Lymph node biopsy

Cancer researcher in lab

A small operation, usually with a local anaesthetic, to take samples of your lymph node to see if they contain cancer cells.

Types of lymph node biopsy

Needle biopsy

A fine needle is put into your lymph node and used to take a sample of cells. You will have a local anaesthetic to numb the area. It only takes 10-15 minutes and you can normally go home afterwards.  

Open biopsy

This is a small operation where some or all of a lymph node is removed through a small cut in your skin. You will usually have an injection of local anaesthetic to numb the area, but in some cases you may have a general anaesthetic so that you are asleep during the biopsy. It depends where the lymph node is – if it’s closer to the skin it’s usually easier to remove.

You will have stitches to close the cut and a dressing to keep the area clean. The area might be tender and sore for a few days afterwards. As your hospital team about which painkillers you should take if you have any pain. If the pain gets worse, tell the hospital.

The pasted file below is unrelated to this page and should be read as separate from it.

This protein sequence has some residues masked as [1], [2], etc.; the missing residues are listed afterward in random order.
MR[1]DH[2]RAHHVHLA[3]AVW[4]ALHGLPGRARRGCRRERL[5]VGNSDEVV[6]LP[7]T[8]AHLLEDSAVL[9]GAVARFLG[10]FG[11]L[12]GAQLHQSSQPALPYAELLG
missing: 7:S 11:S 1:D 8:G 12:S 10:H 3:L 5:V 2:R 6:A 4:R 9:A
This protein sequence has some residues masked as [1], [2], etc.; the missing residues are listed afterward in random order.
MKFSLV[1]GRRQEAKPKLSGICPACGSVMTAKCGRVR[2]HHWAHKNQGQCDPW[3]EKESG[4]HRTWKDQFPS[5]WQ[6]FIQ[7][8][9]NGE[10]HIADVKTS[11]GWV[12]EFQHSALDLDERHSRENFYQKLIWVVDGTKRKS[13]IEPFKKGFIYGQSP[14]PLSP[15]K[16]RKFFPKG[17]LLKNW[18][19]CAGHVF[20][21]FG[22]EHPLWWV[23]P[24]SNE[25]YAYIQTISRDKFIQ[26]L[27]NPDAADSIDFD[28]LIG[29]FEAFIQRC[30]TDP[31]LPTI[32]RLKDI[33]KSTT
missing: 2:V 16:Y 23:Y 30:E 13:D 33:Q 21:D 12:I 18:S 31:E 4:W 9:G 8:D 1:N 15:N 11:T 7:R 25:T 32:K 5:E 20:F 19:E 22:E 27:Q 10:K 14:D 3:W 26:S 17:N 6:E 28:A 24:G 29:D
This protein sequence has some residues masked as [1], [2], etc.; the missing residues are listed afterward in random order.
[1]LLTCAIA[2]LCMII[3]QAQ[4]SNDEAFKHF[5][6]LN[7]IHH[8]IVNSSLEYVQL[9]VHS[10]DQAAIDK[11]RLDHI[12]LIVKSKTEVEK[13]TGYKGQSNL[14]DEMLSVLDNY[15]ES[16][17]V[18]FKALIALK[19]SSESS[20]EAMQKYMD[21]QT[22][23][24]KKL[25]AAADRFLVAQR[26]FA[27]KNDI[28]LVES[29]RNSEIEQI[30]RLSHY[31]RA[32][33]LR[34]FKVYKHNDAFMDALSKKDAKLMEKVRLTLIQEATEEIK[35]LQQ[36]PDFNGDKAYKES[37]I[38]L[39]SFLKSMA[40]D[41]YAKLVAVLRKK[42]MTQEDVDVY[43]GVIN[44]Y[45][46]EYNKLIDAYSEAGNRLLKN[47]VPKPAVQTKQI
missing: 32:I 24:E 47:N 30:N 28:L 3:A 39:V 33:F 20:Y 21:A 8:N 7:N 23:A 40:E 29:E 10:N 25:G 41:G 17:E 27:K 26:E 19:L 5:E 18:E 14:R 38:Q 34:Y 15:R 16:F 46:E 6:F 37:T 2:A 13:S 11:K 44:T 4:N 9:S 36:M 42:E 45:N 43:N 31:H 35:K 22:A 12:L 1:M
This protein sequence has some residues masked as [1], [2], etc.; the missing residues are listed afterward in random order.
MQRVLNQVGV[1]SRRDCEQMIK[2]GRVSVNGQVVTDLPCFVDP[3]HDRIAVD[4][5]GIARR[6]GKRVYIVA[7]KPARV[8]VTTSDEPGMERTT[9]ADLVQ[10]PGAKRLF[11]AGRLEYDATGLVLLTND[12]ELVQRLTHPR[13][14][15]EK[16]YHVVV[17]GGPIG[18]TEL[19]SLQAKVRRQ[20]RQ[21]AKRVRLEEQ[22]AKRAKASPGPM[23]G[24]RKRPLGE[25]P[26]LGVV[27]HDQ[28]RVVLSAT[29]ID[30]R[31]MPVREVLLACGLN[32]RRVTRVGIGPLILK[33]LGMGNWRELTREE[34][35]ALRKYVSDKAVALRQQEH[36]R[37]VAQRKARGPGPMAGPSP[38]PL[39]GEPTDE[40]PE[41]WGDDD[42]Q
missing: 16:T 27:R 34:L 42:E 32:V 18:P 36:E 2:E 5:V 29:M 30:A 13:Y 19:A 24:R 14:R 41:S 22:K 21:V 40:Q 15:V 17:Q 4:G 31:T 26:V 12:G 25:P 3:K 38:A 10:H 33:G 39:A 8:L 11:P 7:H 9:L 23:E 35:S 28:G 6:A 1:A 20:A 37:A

After the test

Usually you can go home soon after the biopsy. If you have a general anaesthetic, you will stay in hospital until you have fully recovered – usually a few hours.

Make sure you arrange for someone to take you home as you’re not allowed to drive for 24 hours after a general anaesthetic.

Your stitches will need to be removed a week or so after the biopsy. Your hospital team will let you know who will be removing the stitches. The results of the biopsy usually take a week or so to come back.

Are there any risks / side effects?

The biopsy area might be a bit sore for a few days. Ask your medical team about which painkillers you should take if you have any pain.

Tell the doctor if the pain carries or gets worse, or if you have signs of infection, such as a high temperature, chills or redness, swelling or discharge around your wound.

For more information

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